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News Release USDL: 96-199
Wednesday, May 22, 1996
Contact: Susan Hall Fleming (202) 219-8151
OSHA Updates Personal Protective Equipment Requirements For Shipyards To Prevent 14,000 Injuries Annually
One out of every three shipyard workers gets hurt on the job. The Occupational Safety and Health Administration (OSHA) wants that high injury percentage reduced and so is updating the shipyard employment rules for selecting and wearing personal safety equipment such as hardhats, safety shoes, flotation devices and body harnesses.
According to the Bureau of Labor Statistics, 40 percent of severe injuries in maritime activities required more than 10 days away from work. Compliance with the revised rules should prevent 1,550 serious workplace injuries annually along with 12,650 less severe injuries, cutting total workplace injuries by one-third.
"Wearing personal protective equipment is a key part of a good safety and health program, and OSHA's updated rules will make newer, more comfortable equipment available to employees and employers," said Assistant Secretary Joseph A. Dear in announcing the updated standards.
"We've worked carefully with stakeholders to ensure that the revised standards are compatible with other OSHA requirements yet meet the unique working conditions of shipyard employment," Dear said. He noted that OSHA relied heavily upon recommendations from the shipyard employment industry.
The new rules reflect improvements in equipment since the original voluntary consensus standards were adopted in the early 1970's such as recently designed equipment that is more comfortable and effective in protecting employees but out of sync with outdated OSHA standards.
The shipyard personal protective rules cover eye, face, head,footand hand protection; water flotation; and body harnesses,lifelines and lanyards. The updated rules include new provisions on selecting equipment, handling defective and damaged equipment and training employees. The revised rules require employers to phase out body belts used for fall protection and non-locking snaphooks by Jan. 1, 1998.
Under the new standard, shipyard employers will assess hazards, by trade rather than by work area, to determine the need for protective equipment. Then employers will select appropriate equipment and train employees in using and caring for it. The standard includes two nonmandatory appendices covering hazard assessment and testing procedures for personal fall protection systems.
The U.S. shipyard industry employs about 106,000 with 79,000 production workers. OSHA's updated personal protection standard is expected to cost the 500 firms in the industry about $2 per employee for a total cost of $163,000.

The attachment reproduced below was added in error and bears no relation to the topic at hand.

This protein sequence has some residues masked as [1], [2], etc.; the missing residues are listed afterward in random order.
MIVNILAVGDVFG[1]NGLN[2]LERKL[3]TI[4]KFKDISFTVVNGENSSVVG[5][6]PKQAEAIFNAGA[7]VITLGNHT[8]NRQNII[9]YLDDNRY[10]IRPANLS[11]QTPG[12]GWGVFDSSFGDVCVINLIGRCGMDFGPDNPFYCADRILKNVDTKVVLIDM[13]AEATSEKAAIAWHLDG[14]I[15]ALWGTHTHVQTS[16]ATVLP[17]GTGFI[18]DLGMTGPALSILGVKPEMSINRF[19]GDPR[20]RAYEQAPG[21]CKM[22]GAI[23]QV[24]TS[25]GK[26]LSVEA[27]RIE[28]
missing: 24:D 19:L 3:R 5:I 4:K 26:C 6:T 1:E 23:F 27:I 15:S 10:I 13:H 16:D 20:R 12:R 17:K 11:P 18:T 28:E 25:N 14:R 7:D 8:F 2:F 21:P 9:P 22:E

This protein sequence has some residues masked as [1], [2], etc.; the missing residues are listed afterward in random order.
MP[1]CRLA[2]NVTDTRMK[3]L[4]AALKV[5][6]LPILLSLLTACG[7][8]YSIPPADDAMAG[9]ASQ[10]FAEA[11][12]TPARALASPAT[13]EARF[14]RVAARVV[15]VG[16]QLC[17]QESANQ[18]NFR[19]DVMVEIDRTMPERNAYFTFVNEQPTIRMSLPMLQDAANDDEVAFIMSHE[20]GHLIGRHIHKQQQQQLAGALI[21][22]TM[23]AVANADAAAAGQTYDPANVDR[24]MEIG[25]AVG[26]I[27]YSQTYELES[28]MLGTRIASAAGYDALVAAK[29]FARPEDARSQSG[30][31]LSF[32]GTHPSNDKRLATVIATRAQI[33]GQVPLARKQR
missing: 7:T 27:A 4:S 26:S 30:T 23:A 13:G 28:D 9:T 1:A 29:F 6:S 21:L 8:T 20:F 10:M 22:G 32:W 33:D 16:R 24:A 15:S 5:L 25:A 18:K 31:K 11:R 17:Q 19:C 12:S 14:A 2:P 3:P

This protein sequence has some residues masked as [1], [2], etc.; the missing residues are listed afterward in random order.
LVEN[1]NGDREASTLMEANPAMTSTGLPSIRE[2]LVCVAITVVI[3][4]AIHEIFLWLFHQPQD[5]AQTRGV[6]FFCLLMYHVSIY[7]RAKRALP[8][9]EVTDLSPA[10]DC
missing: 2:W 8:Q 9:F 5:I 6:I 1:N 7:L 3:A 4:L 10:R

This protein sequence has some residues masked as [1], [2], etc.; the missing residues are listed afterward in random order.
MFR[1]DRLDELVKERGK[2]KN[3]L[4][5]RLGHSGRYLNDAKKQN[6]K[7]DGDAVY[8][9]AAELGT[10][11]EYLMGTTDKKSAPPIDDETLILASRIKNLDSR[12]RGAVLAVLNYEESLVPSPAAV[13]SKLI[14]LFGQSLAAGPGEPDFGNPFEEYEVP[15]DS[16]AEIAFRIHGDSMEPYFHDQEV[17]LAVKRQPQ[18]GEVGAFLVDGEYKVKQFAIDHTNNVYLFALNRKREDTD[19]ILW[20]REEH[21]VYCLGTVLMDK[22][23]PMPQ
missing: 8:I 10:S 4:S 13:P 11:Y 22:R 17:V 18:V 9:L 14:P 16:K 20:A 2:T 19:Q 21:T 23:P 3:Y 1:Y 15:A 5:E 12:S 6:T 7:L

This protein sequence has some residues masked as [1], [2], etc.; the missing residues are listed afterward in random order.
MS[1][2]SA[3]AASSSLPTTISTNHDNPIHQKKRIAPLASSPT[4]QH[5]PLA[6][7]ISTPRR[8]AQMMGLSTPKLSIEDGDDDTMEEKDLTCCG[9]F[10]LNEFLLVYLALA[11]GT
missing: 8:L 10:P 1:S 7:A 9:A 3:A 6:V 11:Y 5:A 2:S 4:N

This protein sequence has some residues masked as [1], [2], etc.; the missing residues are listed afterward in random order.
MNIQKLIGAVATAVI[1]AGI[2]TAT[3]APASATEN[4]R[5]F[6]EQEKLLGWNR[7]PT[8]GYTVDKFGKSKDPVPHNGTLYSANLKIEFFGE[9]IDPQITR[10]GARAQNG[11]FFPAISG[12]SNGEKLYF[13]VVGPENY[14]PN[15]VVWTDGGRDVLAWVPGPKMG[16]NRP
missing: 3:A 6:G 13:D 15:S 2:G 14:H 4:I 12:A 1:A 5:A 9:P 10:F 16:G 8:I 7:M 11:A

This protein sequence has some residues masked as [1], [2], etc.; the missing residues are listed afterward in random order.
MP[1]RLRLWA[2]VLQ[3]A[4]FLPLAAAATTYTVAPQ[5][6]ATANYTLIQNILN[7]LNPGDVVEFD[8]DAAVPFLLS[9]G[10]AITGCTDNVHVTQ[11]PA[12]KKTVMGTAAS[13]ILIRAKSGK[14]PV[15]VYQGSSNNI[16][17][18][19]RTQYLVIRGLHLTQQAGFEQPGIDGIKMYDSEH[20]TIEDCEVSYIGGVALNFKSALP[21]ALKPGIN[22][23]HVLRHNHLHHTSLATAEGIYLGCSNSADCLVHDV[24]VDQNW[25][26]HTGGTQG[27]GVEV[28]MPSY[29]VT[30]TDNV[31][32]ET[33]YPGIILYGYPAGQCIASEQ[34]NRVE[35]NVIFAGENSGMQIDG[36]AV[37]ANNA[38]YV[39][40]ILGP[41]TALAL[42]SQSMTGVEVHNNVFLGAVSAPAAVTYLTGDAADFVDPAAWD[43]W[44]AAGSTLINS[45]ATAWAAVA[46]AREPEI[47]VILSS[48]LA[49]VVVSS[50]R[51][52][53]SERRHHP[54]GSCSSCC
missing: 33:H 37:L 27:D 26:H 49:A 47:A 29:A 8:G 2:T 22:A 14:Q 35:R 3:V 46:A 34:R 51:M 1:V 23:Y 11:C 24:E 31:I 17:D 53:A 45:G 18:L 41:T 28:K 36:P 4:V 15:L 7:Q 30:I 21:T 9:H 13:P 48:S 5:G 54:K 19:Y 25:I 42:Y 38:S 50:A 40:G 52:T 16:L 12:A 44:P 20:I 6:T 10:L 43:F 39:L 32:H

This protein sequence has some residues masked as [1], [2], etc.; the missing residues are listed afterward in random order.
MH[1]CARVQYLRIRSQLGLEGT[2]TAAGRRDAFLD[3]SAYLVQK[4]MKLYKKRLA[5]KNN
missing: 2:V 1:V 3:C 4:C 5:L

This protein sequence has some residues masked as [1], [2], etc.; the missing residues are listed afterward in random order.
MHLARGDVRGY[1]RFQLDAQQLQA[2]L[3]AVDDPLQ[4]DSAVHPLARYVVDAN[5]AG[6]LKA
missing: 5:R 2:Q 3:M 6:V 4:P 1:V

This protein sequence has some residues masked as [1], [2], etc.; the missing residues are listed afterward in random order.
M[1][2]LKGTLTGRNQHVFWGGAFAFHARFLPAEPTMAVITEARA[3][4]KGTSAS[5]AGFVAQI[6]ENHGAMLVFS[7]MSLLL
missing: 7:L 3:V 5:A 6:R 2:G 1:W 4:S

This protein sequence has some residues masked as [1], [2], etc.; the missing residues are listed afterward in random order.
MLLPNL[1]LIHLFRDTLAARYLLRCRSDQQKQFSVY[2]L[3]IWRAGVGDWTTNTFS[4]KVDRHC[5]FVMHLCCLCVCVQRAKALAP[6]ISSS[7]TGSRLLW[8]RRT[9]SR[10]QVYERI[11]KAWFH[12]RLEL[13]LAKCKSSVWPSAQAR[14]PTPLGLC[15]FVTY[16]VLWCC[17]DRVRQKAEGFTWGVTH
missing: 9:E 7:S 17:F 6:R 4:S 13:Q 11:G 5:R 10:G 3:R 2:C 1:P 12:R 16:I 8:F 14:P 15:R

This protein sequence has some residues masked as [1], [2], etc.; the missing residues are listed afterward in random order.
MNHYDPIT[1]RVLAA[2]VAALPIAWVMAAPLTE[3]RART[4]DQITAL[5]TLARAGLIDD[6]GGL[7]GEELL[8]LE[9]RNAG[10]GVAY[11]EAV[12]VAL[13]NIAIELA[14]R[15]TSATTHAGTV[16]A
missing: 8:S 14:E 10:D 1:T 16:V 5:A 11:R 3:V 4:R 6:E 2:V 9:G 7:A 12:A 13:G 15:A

OSHA proposed the changes in personal protective equipment requirements in 1988 as part of an overall effort to update shipyard standards. The shipyard industry specifically asked the agency to develop a comprehensive set of standards that would incorporate applicable general industry rules tailored to the needs of shipyard employment.
Corresponding personal protective equipment requirements for general industry were updated April 6, 1994. The agency reopened its rulemaking on shipyard employment personal protective equipment July 6, 1994, to incorporate information from the general industry rulemaking and provide a written comment period for the shipyard PPE proposal so the public could have an opportunity to comment on the newly incorporated materials. Then on January 25, 1995, the agency held an informal public meeting with shipyard stakeholders to discuss specific issues such as certification of hazard assessment, certification of training and training elements and body belts and body harnesses.
The standard is scheduled for publication in the May 24 Federal Register. Most provisions take effect Aug. 22, 1996.
Paperwork requirements for the standard are pending Office of Management and Budget approval. Written comments on the paperwork requirements should be submitted to the OSHA Docket Office, Docket #S-045, Room N2625, 200 Constitution Ave., N.W., Washington, D.C. 20210 no later than July 23, 1996. Comments of 10 or fewer pages may be faxed to (202) 219-5046.
States and territories operating their own safety and health plans that cover shipyard employment safety and health must adopt comparable standards within six months. Five states (California, Minnesota, Oregon, Vermont and Washington) cover private sector on-shore maritime activities.
The remaining states and territories must extend coverage to state and local government employees engaged in shipyard employment activities. These include Alaska, Arizona, Connecticut, Hawaii, Indiana, Iowa, Kentucky, Maryland, Michigan, Nevada, New Mexico, New York, North Carolina, Puerto Rico, South Carolina, Tennessee, Utah, Virginia, Virgin Islands and Wyoming.
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